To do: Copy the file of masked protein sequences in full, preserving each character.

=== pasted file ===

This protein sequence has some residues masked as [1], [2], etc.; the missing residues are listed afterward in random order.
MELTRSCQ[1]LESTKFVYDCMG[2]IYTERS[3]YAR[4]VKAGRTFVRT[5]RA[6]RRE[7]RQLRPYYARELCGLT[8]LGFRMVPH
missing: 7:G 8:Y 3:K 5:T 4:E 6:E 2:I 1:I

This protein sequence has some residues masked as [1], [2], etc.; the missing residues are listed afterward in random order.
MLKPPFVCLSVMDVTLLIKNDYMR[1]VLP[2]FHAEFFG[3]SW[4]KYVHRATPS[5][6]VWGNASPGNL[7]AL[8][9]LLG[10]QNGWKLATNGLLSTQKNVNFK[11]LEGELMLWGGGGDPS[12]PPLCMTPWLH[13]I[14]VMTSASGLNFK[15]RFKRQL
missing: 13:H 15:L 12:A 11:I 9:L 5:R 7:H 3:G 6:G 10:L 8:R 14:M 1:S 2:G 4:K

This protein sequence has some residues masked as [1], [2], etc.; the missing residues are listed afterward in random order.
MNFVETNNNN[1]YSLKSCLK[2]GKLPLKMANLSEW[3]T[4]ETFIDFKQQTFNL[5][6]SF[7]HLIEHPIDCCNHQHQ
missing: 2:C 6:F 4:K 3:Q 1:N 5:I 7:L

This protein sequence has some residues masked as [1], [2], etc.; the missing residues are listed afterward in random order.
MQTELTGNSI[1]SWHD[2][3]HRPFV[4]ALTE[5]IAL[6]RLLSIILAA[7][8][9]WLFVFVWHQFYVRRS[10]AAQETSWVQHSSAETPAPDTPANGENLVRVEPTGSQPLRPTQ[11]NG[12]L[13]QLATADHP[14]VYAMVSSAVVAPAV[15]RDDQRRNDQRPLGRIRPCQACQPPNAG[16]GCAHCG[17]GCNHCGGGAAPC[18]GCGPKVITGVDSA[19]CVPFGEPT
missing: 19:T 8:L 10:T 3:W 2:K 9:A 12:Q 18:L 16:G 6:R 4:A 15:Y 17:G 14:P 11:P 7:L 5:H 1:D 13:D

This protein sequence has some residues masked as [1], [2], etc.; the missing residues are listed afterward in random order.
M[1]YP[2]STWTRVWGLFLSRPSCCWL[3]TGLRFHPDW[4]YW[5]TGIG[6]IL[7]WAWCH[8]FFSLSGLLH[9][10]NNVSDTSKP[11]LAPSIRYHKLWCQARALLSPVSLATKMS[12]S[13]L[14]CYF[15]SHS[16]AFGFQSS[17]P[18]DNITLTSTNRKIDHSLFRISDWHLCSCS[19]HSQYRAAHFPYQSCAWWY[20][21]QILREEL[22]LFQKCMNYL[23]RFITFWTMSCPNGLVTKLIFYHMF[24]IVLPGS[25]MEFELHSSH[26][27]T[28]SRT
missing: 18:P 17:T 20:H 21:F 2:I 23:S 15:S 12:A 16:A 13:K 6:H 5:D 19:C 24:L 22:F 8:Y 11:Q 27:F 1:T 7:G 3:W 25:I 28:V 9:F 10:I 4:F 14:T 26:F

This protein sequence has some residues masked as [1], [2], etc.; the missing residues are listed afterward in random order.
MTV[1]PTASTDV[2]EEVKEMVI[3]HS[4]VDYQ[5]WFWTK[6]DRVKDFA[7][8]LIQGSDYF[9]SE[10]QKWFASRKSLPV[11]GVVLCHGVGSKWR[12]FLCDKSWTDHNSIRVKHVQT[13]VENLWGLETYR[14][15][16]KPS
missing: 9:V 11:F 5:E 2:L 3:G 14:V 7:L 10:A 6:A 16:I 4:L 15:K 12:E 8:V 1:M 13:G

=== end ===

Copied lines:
This protein sequence has some residues masked as [1], [2], etc.; the missing residues are listed afterward in random order.
MELTRSCQ[1]LESTKFVYDCMG[2]IYTERS[3]YAR[4]VKAGRTFVRT[5]RA[6]RRE[7]RQLRPYYARELCGLT[8]LGFRMVPH
missing: 7:G 8:Y 3:K 5:T 4:E 6:E 2:I 1:I

This protein sequence has some residues masked as [1], [2], etc.; the missing residues are listed afterward in random order.
MLKPPFVCLSVMDVTLLIKNDYMR[1]VLP[2]FHAEFFG[3]SW[4]KYVHRATPS[5][6]VWGNASPGNL[7]AL[8][9]LLG[10]QNGWKLATNGLLSTQKNVNFK[11]LEGELMLWGGGGDPS[12]PPLCMTPWLH[13]I[14]VMTSASGLNFK[15]RFKRQL
missing: 13:H 15:L 12:A 11:I 9:L 5:R 7:H 3:G 6:G 10:L 8:R 14:M 1:S 2:G 4:K

This protein sequence has some residues masked as [1], [2], etc.; the missing residues are listed afterward in random order.
MNFVETNNNN[1]YSLKSCLK[2]GKLPLKMANLSEW[3]T[4]ETFIDFKQQTFNL[5][6]SF[7]HLIEHPIDCCNHQHQ
missing: 2:C 6:F 4:K 3:Q 1:N 5:I 7:L

This protein sequence has some residues masked as [1], [2], etc.; the missing residues are listed afterward in random order.
MQTELTGNSI[1]SWHD[2][3]HRPFV[4]ALTE[5]IAL[6]RLLSIILAA[7][8][9]WLFVFVWHQFYVRRS[10]AAQETSWVQHSSAETPAPDTPANGENLVRVEPTGSQPLRPTQ[11]NG[12]L[13]QLATADHP[14]VYAMVSSAVVAPAV[15]RDDQRRNDQRPLGRIRPCQACQPPNAG[16]GCAHCG[17]GCNHCGGGAAPC[18]GCGPKVITGVDSA[19]CVPFGEPT
missing: 19:T 8:L 10:T 3:W 2:K 9:A 12:Q 18:L 16:G 6:R 4:A 15:Y 17:G 14:P 11:P 7:L 5:H 1:D 13:D

This protein sequence has some residues masked as [1], [2], etc.; the missing residues are listed afterward in random order.
M[1]YP[2]STWTRVWGLFLSRPSCCWL[3]TGLRFHPDW[4]YW[5]TGIG[6]IL[7]WAWCH[8]FFSLSGLLH[9][10]NNVSDTSKP[11]LAPSIRYHKLWCQARALLSPVSLATKMS[12]S[13]L[14]CYF[15]SHS[16]AFGFQSS[17]P[18]DNITLTSTNRKIDHSLFRISDWHLCSCS[19]HSQYRAAHFPYQSCAWWY[20][21]QILREEL[22]LFQKCMNYL[23]RFITFWTMSCPNGLVTKLIFYHMF[24]IVLPGS[25]MEFELHSSH[26][27]T[28]SRT
missing: 18:P 17:T 20:H 21:F 2:I 23:S 15:S 12:A 16:A 13:K 6:H 5:D 19:C 24:L 22:F 8:Y 11:Q 27:F 1:T 7:G 3:W 25:I 28:V 9:F 10:I 4:F 14:T 26:F

This protein sequence has some residues masked as [1], [2], etc.; the missing residues are listed afterward in random order.
MTV[1]PTASTDV[2]EEVKEMVI[3]HS[4]VDYQ[5]WFWTK[6]DRVKDFA[7][8]LIQGSDYF[9]SE[10]QKWFASRKSLPV[11]GVVLCHGVGSKWR[12]FLCDKSWTDHNSIRVKHVQT[13]VENLWGLETYR[14][15][16]KPS
missing: 9:V 11:F 5:E 2:L 3:G 14:V 7:L 10:A 6:A 16:I 4:L 15:K 12:E 8:V 1:M 13:G